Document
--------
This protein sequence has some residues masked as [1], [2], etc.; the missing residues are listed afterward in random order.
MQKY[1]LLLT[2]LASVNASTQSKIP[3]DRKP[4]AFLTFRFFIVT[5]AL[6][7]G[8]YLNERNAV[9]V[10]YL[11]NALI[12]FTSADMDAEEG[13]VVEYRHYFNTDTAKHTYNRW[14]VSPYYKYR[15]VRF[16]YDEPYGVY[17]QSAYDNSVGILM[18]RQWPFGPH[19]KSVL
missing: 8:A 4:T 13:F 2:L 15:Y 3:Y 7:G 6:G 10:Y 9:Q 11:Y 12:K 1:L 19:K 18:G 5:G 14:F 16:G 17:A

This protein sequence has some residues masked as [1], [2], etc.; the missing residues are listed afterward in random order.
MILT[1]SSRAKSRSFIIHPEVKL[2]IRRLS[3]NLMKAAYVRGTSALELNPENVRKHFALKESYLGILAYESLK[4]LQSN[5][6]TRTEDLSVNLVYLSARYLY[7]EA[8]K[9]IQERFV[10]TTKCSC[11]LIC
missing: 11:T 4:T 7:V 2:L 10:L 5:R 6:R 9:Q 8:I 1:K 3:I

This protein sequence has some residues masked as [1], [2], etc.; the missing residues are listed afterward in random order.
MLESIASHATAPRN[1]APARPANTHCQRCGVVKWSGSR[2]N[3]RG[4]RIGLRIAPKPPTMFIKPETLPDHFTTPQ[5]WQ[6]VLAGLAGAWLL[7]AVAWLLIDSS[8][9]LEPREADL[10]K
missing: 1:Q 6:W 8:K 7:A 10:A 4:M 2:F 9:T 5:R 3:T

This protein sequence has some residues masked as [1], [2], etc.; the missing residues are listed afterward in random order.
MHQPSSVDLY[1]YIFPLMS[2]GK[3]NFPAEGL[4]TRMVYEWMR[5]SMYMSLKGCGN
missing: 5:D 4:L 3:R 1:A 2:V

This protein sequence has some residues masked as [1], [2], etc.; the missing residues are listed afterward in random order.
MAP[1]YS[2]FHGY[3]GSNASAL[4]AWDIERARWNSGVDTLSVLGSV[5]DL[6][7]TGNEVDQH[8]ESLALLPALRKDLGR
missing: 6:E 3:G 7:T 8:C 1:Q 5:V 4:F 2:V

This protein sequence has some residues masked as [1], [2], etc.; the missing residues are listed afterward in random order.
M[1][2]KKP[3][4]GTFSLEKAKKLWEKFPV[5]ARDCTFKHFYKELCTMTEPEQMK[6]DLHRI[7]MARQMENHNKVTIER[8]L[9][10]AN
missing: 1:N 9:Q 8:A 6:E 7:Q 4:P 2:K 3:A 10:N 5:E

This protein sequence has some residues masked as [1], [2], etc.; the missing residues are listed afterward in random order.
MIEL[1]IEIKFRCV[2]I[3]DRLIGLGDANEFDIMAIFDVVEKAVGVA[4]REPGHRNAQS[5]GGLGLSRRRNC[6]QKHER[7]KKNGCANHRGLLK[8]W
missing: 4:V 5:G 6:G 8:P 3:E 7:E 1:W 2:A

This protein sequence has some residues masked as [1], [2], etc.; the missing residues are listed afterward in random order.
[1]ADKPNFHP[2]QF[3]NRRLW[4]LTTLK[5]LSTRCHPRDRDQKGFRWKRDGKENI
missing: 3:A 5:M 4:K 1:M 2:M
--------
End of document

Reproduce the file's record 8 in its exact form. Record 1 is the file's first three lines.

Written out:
This protein sequence has some residues masked as [1], [2], etc.; the missing residues are listed afterward in random order.
[1]ADKPNFHP[2]QF[3]NRRLW[4]LTTLK[5]LSTRCHPRDRDQKGFRWKRDGKENI
missing: 3:A 5:M 4:K 1:M 2:M